Archive for May, 2018

May 11 2018

The Evolution of Baleen Whales

A recent survey finds that knowledge of evolution correlates with acceptance of evolution. This was widely reported as suggesting that educating the public about evolution could lead to higher rates of acceptance. Sure, but to be clear the survey does not actually show this. We can also interpret the same data to suggest that acceptance of evolution leads to greater knowledge of it.

This latter interpretation makes sense in light of the fact that there is a tremendous amount of misinformation about evolution from creationist sources. If you are anti-evolution for ideological reasons, you are likely to be highly misinformed about the science because your rely on secondary hostile creationist sources for your information. If you accept the scientific consensus on evolution, you may be more likely to avail yourself of legitimate scientific sources of information.

But probably both factors are at play, and we certainly should strive to improve public education about evolutionary science. It is a complex and subtle science that is poorly understood by the public. The survey also found that 68% of those surveyed failed to demonstrate a basic knowledge of evolutionary theory. And it is certainly easier to spread misinformation about a science the public generally does not understand. In this case knowledge would be a good defense against propaganda.

It is also true that the evidence for the basic fact that life on Earth is the result of evolutionary processes is a scientific home run. It is a phenomenally well-established fact, with no viable competing theory. This often creates the naive belief among those with a solid understanding of evolution and the evidence for it that if they could only explain that evidence to a typical creationist, they will win them over with the massive force of that evidence. That does sometimes happen, but more often evidence is no match for motivated reasoning.

With all that said, I am still going to write about the evidence for evolution in the hopes of nudging public acceptance even a little.

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May 10 2018

False Dichotomy and Science Denial


Psychologist Jeremy Shapiro has an interesting article on RawStory in which he argues that one of the pillars of science denial is the false dichotomy. I agree, and this point is worth exploring further. He also points out that the same fallacy in thinking is common in several mental disorders he treats.

The latter point may be true, but I don’t see how that adds much to our understanding of science denial, and may be perceived as inflammatory. For example, he says that borderline personality disorder clients often split the people in their world into all bad or all good. If you do one thing wrong, then you are a bad person. Likewise, perfectionists often perceive that any outcome or performance that is less than perfect gets lumped into one category of unsatisfactory.

I do think these can be useful examples to show how dichotomous thinking can lead to or at least support a mental disorder. Part of the goal of therapy for people with these disorders is cognitive therapy, to help them break out of their pattern of approaching the world as a simple dichotomy. But we have to be careful not to imply that science denial itself is a mental illness or disorder.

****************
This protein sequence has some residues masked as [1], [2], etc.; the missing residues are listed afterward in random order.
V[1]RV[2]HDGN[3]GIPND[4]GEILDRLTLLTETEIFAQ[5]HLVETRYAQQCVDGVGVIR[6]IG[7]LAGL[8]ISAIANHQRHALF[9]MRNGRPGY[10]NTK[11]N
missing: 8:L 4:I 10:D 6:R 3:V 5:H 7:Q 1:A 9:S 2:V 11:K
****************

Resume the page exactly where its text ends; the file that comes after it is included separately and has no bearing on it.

Denialism and False Dichotomy

A false dichotomy is a common logical fallacy in which many possibilities, or a continuum of possibilities, is rhetorically collapsed into only two choices. People are either tall or short, there is no other option. There are just Democrats and Republicans.

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May 08 2018

Stephen Hawking’s Parting Shot

Published by under Astronomy

In the excellent series, Rick and Morty, the scientist Rick Sanchez invented a portal gun that allows him to jump into any of the infinite number of universes. This is a great plot device that allows for many funny and absurd scenarios. There are also parts of this idea that are not implausible, according to cosmologists.

Stephen Hawking, with coauthor Thomas Hertog, had something to say about the multi-universe theory in his final paper published 10 days prior to his death. The paper, 20 years in the making, reverses some of Hawking’s earlier positions and also, if ultimately viable, still leaves much work to be done.

This is one of those scientific arguments that is incomprehensible in its language and math outside of a small group of experts. I have no hope of reading and understanding the original paper. But I will do my best to pull together translations of the basic concepts.

In this paper Hawking and Hertog are reversing one idea introduced by Hawking many years ago, that the universe is finite but unbound in time. This is literally impossible to imagine, but his analogy is to think of how being unbound but finite in space works. Imagine the surface of a ball. You can walk around the surface and never reach an end, but that surface is finite because it is curved back in on itself. What if time worked the same way? The life of our universe is a finite time loop, with no edge.

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May 07 2018

The Waking Dead

Amid a continuous stream of terrible science news reporting, this one stands out from MSN: ‘Miracle’ Boy Wakes After Parents Sign Organ Donation Papers and Days of Being Brain-Dead. Actually the story is based on a local Fox news report. Everyone involved in these stories should be placed in the journalists penalty box.

This is a standard fluff narrative that comes up regularly – the person who wakes unexpectedly from a coma, or better yet, after being declared brain dead. There is a common pattern to the stories – you never get enough details to know what actually happened, but what details you do get do not hang together.

The basic facts of the case are this, 13-year-old Trenton McKinley of Mobile Alabama was injured in a dune buggy accident. He suffered severe head injury. Apparently his prognosis was so poor at one point that the doctors talked with his parents about organ donation, and they agreed that if his heart stopped they would go through the organ donation procedure. In other words, they would harvest his organs.